Here are the results. Note that all of the numbers in these tables give growth rate in units of % per hour. In all cases, the auxin concentration was 10 µM and the acid pH was 4.0.

…               Sunflower Table

….elongation rate          widening rate

…     Auxin   acid            Auxin   acid

Dish 1   5.2       1.8         0.7         1

Dish 2   5.4       3.4         0.3       0.2

Dish 3   6.4       1.3          0.1     -0.8

 

….             Cucumber Table 1

….elongation rate         widening rate

Auxin   acid                Auxin   acid

Dish 1 4.3     2.9         -1.0     -1.0

Dish 2 5.0     4.1         -0.8       0.3

Dish 3 4.7     4.1         0.4       0.9

 

….             Cucumber Table 2

….elongation rate         widening rate

Auxin   acid                   Auxin   acid

Dish 1   3.1       3.1           0.7        0.8

Dish 2   3.7       3.8         -0.4       -0.3

Dish 3   4.3       3.5         -0.1       0.3

Wow! A lot of numbers. The point of all of this was to ‘get the feel’ for using these various species and see which one might prove to be best for further use. Unseen here are the observations that the sunflowers germinate quite irregularly, meaning that I have to plant a bunch to get a set of stems of about the same length for experiments. In contrast, the cucumbers are beautifully regular. However they grow more slowly in the box and are more difficult to cut. Well, a disclaimer on the last point – maybe my blades are getting dull? After that last experiment, I changed them.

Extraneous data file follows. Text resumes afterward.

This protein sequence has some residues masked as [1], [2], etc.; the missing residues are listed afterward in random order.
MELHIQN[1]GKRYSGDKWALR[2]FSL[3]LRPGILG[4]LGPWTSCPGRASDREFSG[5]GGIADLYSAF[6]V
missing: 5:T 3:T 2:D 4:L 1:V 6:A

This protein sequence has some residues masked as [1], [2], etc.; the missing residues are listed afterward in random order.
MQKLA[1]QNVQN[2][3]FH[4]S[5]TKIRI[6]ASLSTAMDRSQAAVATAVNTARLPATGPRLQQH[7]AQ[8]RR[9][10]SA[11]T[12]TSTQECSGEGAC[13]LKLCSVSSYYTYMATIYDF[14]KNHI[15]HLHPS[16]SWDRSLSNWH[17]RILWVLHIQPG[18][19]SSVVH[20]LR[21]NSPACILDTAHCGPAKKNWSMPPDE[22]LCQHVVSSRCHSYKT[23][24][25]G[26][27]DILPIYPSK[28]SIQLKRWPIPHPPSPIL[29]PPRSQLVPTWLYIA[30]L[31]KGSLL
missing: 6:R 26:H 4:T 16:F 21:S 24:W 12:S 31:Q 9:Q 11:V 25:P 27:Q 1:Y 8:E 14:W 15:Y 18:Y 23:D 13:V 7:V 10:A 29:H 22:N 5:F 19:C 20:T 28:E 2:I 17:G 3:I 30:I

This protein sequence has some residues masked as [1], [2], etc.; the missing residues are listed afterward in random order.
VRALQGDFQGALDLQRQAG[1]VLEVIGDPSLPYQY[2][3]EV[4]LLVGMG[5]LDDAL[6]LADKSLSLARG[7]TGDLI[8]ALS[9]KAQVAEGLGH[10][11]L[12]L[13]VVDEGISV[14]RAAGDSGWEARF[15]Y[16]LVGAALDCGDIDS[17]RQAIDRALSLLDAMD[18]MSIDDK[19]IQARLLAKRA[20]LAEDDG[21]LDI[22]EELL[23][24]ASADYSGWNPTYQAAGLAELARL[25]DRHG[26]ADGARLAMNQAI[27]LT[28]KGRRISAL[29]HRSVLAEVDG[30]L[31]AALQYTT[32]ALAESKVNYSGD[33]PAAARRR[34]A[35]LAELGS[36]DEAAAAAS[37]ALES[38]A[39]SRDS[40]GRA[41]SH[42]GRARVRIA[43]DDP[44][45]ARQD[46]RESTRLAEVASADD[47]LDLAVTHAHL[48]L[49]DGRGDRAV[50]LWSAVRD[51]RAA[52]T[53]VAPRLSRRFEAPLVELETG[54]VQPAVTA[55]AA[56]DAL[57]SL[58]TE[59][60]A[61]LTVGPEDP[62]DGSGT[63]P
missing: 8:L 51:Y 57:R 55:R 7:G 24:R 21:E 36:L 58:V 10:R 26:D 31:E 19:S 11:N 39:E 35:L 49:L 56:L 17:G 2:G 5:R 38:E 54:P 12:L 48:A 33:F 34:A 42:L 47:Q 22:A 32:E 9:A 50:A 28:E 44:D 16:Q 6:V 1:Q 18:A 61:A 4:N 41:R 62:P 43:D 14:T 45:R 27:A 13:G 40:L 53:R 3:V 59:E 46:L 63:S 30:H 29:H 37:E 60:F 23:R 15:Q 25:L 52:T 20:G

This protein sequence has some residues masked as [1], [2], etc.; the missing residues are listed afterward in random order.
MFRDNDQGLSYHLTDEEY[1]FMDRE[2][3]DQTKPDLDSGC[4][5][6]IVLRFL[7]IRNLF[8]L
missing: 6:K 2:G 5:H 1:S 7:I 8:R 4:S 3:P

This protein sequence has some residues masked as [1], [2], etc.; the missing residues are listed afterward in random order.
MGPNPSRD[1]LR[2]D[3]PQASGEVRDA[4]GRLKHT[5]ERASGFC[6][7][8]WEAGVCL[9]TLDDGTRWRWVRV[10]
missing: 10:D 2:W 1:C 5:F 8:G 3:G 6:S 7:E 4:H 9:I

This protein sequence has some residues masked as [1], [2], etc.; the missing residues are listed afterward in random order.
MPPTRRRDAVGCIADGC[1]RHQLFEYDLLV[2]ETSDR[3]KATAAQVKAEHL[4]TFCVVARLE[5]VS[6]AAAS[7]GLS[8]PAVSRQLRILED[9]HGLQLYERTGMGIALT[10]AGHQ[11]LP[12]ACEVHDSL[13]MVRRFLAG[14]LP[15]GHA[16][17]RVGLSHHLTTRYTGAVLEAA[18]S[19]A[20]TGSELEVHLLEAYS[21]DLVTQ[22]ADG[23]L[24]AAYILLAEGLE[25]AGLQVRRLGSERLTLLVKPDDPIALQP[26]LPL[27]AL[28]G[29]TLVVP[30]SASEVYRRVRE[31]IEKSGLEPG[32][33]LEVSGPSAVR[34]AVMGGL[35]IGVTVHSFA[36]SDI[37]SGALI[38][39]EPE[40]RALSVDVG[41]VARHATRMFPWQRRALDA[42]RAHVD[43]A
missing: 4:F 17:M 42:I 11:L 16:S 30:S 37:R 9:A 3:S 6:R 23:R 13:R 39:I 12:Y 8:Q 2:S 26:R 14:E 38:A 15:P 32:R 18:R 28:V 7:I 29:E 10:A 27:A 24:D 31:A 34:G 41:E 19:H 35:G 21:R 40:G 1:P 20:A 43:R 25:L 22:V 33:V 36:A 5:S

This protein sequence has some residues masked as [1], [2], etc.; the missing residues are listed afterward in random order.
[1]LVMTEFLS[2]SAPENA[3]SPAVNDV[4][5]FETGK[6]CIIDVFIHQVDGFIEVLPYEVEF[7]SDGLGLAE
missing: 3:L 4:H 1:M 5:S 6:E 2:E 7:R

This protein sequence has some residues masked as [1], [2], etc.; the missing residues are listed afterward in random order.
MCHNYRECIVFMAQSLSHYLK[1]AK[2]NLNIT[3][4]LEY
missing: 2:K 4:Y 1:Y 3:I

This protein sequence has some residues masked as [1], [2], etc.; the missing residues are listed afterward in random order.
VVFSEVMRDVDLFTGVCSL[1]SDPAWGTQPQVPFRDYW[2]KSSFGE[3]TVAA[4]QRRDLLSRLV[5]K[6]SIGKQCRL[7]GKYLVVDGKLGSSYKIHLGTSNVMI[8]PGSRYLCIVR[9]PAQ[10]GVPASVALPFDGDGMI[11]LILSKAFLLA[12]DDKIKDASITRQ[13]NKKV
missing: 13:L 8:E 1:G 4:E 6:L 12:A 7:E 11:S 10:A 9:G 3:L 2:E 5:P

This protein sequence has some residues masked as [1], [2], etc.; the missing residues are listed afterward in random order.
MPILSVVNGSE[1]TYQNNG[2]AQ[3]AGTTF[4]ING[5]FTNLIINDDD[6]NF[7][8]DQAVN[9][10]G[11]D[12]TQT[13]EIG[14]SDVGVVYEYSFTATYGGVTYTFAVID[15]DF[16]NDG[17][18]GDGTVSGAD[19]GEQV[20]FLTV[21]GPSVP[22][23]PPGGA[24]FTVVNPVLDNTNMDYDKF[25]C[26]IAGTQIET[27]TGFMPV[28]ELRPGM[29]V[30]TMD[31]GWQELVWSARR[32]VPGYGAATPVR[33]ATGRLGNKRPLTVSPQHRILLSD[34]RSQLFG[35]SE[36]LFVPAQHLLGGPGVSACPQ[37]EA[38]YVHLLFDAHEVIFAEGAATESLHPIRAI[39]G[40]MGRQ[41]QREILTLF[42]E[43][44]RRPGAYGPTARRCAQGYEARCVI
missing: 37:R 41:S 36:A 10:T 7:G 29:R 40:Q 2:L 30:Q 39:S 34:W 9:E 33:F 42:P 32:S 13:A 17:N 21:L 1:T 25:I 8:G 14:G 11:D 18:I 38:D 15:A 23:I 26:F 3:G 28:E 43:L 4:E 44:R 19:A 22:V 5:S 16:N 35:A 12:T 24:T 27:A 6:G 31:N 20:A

But the numbers also show things. First, and perhaps most important, none of them did that Jekyll and Hyde thing that the maize stems did. The variation in the dishes was continuous and not too enormous. The sunflower responded more vigorously to auxin than the cucumber. That is one reason why I did a second cucumber experiment. This might fit with the cucumber growing more slowly in the box than the sunflower. In contrast, the sunflower seemed to respond more weakly to acid than did the cucumber. But I cannot be definitive about that because the acid for that experiment was 25 mM citrate, whereas for the cucumbers it was 10 mM citrate. It is possible that 25 mM citrate is too high, in the same way that 50 mM sucrose caused substantial growth inhibition (in an earlier maize trial).

As for widening, all the data average up to about zero. It is clear that this method of measurement is not sensitive enough to capture small rates of change. But at least they can rule out any large shrinkage in the acid treatment, although I’ll be more satisfied with this conclusion when there is a stronger elongation response to acid. Nevertheless, and also not seen in the numbers, there is an interesting effect going on. Under auxin, the pipe-like shape of the segments is more or less preserved but under acid, they tend to undulate. This is clear enough that I can tell whether a final image of segments was of an acid or of an auxin treatment. I am not sure what it means and quantifying will be far from trivial.

For this coming week, I planted pea. With those results in hand, I will choose my ‘favorite’ for further experiments. I might need to make more washer dishes so that I can do experiments with 9 dishes, increasing the variables that can handled in one go. Or perhaps I can use 9 segments per dish and get away with two dishes per test? I need to see what the growth rate of segments without any addition is. I need to see if I can get a bigger acid bang, perhaps with just HCl? Checking what happens with gibberellin and kinetin would be useful too. Finally, I am curious whether I can get cationic beads to cling to the stems, making perhaps a more accurate way to measure growth than by using the ends of the segments. Lots to do and suddenly shrinking time to do it in! Don’t panic! Deep breaths…